Irish brothers Alfie and Harry Hudson-Taylor, sons of a musician father and a dancer mother, started busking on the streets of Dublin while still in their teens, performing covers of Beatles and Beach Boys songs and their own original material under the name Harry & Alfie. After posting videos on YouTube which garnered a positive response, they self-released the Battles EP in 2012, which topped the Irish iTunes chart and went to number 14 on the British. Its success persuaded them to move to London and make a go of pursuing music as a career; barely a year later, aged just 18 and 20 respectively, they had a deal with Polydor.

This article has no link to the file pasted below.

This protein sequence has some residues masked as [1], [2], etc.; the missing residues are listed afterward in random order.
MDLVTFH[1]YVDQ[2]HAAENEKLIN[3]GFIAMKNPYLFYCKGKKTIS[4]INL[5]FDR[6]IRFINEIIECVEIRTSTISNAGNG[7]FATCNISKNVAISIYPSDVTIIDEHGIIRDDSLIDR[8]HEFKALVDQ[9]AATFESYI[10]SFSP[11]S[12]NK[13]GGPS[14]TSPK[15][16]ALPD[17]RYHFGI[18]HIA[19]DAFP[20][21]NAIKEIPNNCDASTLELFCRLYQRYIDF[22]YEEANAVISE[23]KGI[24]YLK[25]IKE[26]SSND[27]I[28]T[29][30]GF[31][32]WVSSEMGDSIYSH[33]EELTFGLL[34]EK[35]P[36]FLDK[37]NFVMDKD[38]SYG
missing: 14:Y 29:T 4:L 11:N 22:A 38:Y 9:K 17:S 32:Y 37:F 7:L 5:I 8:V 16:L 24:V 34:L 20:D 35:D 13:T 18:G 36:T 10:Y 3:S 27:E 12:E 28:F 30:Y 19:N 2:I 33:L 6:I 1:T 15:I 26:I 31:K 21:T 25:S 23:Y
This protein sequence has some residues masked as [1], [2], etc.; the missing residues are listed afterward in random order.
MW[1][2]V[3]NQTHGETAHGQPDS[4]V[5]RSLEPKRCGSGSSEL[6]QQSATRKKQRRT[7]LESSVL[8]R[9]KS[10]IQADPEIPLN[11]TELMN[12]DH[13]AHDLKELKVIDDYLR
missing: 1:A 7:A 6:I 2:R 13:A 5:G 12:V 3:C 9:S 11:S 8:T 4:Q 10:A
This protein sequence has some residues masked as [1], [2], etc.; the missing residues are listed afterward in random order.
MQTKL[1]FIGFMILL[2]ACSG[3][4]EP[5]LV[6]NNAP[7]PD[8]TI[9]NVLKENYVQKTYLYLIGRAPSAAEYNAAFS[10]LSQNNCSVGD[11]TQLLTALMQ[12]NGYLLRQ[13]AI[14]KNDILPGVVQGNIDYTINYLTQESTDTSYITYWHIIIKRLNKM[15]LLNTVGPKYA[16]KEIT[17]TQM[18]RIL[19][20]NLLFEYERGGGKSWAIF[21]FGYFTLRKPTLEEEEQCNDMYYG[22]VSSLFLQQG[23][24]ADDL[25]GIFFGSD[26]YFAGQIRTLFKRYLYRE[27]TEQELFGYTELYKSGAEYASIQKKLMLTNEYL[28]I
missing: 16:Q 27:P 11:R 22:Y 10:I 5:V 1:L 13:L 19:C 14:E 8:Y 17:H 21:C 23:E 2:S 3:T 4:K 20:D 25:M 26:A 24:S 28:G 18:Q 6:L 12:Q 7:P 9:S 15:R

Their acoustic, folky sound with close vocal harmonies and a heavy '60s influence made some of their songs reminiscent of Simon & Garfunkel or Bob Dylan, but their equal love for contemporary pop meant others had a more modern feel, and their clever, mature, and sometimes dark lyrics helped to separate them from the pack. After their move to London, the brothers lived for a time with then-unsigned English folk-pop starlet Gabrielle Aplin, with whom they collaborated on a number of songs. Later, she and Alfie began dating. The EPs Cinematic Lifestyle, Osea, and Weapons further increased Hudson Taylor's visibility. After signing with Polydor, which re-released Battles, they supported Kodaline and Jake Bugg, played Glastonbury, and had their biggest triumph to date when they supported the Rolling Stones in front of 50,000 people in Hyde Park. Their major debut single proper, the catchy and insistent "Chasing Rubies," was issued in October 2014, charting modestly in the U.K.; their debut album, provisionally titled Singing for Strangers, was expected to be released the following year. ~ John D. Buchanan, Rovi